How dust changed the face of the Earth

Jan 25, 2014
Earth

In spring 2010, the research icebreaker Polarstern returned from the South Pacific with a scientific treasure - ocean sediments from a previously almost unexplored part of the South Polar Sea. What looks like an inconspicuous sample of mud to a layman is, to geological history researchers, a valuable archive from which they can reconstruct the climatic history of the polar areas over many years of analysis. This, in turn, is of fundamental importance for understanding global climatic development. With the help of the unique sediment cores from the Southern Ocean, it is now possible to provide complete evidence of how dust has had a major influence on the natural exchange between cold and warm periods in the southern hemisphere. An international research team under the management of the Alfred Wegener Institute in Bremerhaven was able to prove that dust infiltrations there were 2 to 3 times higher during all the ice ages in the last million years than in the warm phases in climatic history.

"High large-area dust supply can have an effect on the climate for two major reasons", explained Dr. Frank Lamy, geoscientist at the Alfred Wegener Institute, Helmholtz Centre for Polar and Marine Research, about the findings. "Trace substances such as iron, which are essential for life, can be incorporated into the ocean through dust. This stimulates biological production and increases the sea's capacity to bind carbon. The result is that the greenhouse gas carbon dioxide is taken out of the atmosphere. In the atmosphere itself, dust reflects the sun's radiation and purely due to this it reduces the heat input into the Earth's system. Both effects lead to the fact that the Earth cools down." Lamy is the main author of the study which will be published in the renowned Science journal on 24th January 2014. Other participants included geochemist Gisela Winckler from the US Lamont-Doherty Earth Observatory and the Bremen Centre for Marine Environmental Sciences MARUM.

The influence of dust supply on the climate changes between ice ages and has long been suspected. Climatic researchers always found particularly high dust content containing iron when the earth was going through an ice age, both in Antarctic ice cores and in sediment cores from the Atlantic part of the Southern Ocean. However, up to now there was no data available for the Pacific section, which covers 50% of the Southern Ocean. "We can now close this central gap" is how Lamy underlines the importance of the new study. "The result is that we are now finding the same patterns in the South Pacific that we found in cores from the South Atlantic and the Antarctic ice. Therefore, the increased dust input was a phenomenon affecting the southern hemisphere during colder periods. This means that they now have to be considered differently when assessing the complex mechanisms which control natural climate changes."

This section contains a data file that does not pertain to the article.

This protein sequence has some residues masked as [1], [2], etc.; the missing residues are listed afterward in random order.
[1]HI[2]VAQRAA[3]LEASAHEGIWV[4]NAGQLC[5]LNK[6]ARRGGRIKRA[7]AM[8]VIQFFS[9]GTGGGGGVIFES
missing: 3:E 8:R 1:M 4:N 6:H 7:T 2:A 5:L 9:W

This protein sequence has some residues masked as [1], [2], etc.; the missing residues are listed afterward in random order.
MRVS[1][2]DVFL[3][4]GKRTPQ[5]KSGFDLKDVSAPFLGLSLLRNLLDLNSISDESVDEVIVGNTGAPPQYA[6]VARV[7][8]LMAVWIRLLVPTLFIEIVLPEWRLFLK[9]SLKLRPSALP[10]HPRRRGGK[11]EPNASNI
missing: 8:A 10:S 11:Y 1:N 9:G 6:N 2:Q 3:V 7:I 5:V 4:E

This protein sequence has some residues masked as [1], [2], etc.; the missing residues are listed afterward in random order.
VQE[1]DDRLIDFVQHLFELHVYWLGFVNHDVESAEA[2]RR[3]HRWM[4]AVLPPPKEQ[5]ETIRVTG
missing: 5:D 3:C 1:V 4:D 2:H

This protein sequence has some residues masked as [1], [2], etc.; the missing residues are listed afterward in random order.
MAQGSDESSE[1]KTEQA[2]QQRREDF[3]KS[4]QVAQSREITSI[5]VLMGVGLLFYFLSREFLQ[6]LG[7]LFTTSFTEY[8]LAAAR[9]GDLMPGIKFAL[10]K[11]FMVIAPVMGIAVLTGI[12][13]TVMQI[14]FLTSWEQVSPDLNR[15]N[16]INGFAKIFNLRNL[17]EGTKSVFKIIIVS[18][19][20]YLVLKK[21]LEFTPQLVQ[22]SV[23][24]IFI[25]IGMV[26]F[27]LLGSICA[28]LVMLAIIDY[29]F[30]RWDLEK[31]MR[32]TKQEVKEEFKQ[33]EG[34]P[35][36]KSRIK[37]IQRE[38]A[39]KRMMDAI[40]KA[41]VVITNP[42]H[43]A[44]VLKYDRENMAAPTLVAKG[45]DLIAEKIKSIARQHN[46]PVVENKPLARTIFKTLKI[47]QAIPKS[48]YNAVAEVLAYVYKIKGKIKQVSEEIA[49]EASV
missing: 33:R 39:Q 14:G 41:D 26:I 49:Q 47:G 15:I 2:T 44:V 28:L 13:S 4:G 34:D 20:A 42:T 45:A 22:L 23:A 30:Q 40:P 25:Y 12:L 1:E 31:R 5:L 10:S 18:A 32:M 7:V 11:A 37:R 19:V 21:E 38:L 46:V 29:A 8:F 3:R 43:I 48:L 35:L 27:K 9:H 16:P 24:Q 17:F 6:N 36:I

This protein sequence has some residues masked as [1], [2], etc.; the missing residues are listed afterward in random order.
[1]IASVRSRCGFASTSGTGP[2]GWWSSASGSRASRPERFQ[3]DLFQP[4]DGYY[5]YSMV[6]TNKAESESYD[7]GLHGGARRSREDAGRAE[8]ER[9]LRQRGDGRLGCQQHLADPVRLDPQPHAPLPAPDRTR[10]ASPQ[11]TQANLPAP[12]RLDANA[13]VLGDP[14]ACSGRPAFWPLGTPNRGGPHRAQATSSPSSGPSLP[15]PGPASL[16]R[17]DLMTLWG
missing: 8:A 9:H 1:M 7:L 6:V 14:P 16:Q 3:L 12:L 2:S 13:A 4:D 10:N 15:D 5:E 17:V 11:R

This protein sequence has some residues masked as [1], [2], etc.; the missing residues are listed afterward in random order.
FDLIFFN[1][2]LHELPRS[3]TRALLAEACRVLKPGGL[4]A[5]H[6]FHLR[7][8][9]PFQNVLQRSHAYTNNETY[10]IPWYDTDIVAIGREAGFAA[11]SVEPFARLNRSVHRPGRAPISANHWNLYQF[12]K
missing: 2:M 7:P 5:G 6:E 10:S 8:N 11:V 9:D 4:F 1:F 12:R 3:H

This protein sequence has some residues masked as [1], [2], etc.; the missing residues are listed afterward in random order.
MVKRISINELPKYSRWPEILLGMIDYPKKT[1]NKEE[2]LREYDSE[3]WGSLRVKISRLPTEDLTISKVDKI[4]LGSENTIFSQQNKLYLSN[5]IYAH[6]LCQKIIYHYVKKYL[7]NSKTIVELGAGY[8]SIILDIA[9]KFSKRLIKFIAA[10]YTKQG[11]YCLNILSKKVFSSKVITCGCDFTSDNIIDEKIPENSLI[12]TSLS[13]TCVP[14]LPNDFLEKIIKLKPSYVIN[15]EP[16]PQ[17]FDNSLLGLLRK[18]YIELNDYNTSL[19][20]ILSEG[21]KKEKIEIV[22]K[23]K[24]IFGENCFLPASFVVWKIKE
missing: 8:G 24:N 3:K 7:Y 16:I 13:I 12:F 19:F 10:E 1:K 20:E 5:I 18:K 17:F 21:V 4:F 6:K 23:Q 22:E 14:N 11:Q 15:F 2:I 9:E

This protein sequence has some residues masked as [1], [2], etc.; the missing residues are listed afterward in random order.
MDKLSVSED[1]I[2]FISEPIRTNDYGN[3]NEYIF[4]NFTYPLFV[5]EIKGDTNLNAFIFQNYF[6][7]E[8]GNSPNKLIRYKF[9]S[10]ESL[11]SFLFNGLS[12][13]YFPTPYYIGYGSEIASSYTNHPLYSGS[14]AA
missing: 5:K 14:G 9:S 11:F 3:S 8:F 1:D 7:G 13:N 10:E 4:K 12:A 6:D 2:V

What sounds almost incidental in Lamy's words is something of considerable relevance for research. This is because up to now many scientists were convinced that dust supply to the Pacific area could not have been higher during the ice ages than during warmer periods of the Earth's climate history. Where could larger dust quantities in this area of the Earth's oceans come from? Up to now, South Patagonia was suspected as a geological dust source since it is the only landmass in the Southern Ocean, intruding into it like a huge finger. However, since the wind predominating in this part of the world comes from the West, any dust particles in the air originating from South America mostly drift towards the Atlantic. For this reason, data from the South Pacific has been on scientists' wishlists for a long time.